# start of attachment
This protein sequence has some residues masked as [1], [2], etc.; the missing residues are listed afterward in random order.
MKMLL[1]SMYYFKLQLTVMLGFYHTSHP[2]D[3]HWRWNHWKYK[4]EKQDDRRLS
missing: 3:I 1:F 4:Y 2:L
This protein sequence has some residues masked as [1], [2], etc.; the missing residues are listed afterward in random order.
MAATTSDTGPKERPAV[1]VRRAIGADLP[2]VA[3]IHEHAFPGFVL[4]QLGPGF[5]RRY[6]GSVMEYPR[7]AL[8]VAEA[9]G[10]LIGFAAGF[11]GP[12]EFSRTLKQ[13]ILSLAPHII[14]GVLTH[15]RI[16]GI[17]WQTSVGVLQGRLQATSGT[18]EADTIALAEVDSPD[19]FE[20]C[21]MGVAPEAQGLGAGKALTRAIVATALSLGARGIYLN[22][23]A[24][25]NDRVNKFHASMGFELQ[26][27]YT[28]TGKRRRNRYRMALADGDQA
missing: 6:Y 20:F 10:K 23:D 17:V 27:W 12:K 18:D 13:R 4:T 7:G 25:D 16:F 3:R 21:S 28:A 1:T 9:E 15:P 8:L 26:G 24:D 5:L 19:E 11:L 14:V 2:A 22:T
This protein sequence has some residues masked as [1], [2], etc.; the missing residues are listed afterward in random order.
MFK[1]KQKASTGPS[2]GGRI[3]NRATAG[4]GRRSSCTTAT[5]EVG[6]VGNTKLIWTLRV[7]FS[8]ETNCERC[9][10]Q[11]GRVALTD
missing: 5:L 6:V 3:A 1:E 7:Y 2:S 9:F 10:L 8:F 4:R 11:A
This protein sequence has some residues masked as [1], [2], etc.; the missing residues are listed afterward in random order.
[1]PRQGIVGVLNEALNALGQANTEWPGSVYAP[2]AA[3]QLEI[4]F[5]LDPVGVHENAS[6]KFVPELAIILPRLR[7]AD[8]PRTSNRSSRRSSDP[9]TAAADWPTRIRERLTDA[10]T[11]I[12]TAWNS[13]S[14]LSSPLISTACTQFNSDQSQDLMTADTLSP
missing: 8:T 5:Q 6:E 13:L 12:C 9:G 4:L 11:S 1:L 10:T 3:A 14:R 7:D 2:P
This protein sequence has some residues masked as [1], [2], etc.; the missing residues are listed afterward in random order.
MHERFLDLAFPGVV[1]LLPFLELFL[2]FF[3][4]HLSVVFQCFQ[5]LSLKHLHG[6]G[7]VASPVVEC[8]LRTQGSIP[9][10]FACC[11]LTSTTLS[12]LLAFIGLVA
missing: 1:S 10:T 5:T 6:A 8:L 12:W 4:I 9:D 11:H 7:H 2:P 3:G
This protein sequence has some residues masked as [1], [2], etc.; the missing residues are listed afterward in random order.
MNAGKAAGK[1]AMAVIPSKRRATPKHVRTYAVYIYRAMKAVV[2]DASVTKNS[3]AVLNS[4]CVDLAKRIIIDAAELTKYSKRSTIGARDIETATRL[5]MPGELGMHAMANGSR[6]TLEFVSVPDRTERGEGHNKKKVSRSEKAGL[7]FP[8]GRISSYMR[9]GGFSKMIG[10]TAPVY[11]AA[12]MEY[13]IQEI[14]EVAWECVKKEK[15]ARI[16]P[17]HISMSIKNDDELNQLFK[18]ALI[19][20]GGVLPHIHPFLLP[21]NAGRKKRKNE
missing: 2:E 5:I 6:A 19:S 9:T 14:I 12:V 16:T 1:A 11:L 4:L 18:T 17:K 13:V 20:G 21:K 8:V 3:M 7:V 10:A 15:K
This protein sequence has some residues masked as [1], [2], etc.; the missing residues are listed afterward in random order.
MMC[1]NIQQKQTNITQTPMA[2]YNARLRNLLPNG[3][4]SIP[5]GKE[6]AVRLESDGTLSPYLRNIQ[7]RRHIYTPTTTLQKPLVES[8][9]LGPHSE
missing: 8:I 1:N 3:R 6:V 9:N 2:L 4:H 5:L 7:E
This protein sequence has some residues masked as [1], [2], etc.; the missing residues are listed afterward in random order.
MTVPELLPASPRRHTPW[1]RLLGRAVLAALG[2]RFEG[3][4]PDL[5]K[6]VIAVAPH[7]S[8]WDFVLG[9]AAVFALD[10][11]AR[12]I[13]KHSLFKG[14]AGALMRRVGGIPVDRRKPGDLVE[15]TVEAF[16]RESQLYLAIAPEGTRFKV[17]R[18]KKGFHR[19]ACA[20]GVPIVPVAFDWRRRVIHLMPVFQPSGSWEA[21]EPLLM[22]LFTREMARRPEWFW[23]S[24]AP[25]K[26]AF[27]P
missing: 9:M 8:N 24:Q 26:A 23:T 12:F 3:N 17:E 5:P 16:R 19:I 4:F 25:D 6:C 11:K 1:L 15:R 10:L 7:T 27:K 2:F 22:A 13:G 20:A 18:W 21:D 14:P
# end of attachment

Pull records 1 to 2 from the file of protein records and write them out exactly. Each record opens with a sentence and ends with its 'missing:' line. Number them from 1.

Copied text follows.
This protein sequence has some residues masked as [1], [2], etc.; the missing residues are listed afterward in random order.
MKMLL[1]SMYYFKLQLTVMLGFYHTSHP[2]D[3]HWRWNHWKYK[4]EKQDDRRLS
missing: 3:I 1:F 4:Y 2:L
This protein sequence has some residues masked as [1], [2], etc.; the missing residues are listed afterward in random order.
MAATTSDTGPKERPAV[1]VRRAIGADLP[2]VA[3]IHEHAFPGFVL[4]QLGPGF[5]RRY[6]GSVMEYPR[7]AL[8]VAEA[9]G[10]LIGFAAGF[11]GP[12]EFSRTLKQ[13]ILSLAPHII[14]GVLTH[15]RI[16]GI[17]WQTSVGVLQGRLQATSGT[18]EADTIALAEVDSPD[19]FE[20]C[21]MGVAPEAQGLGAGKALTRAIVATALSLGARGIYLN[22][23]A[24][25]NDRVNKFHASMGFELQ[26][27]YT[28]TGKRRRNRYRMALADGDQA
missing: 6:Y 20:F 10:K 23:D 17:V 27:W 12:K 18:D 13:R 4:T 7:G 25:D 16:F 3:R 21:S 28:A 1:T 9:E 15:P 8:L 26:G 24:D 5:L 19:E 11:L 14:V 2:A 22:T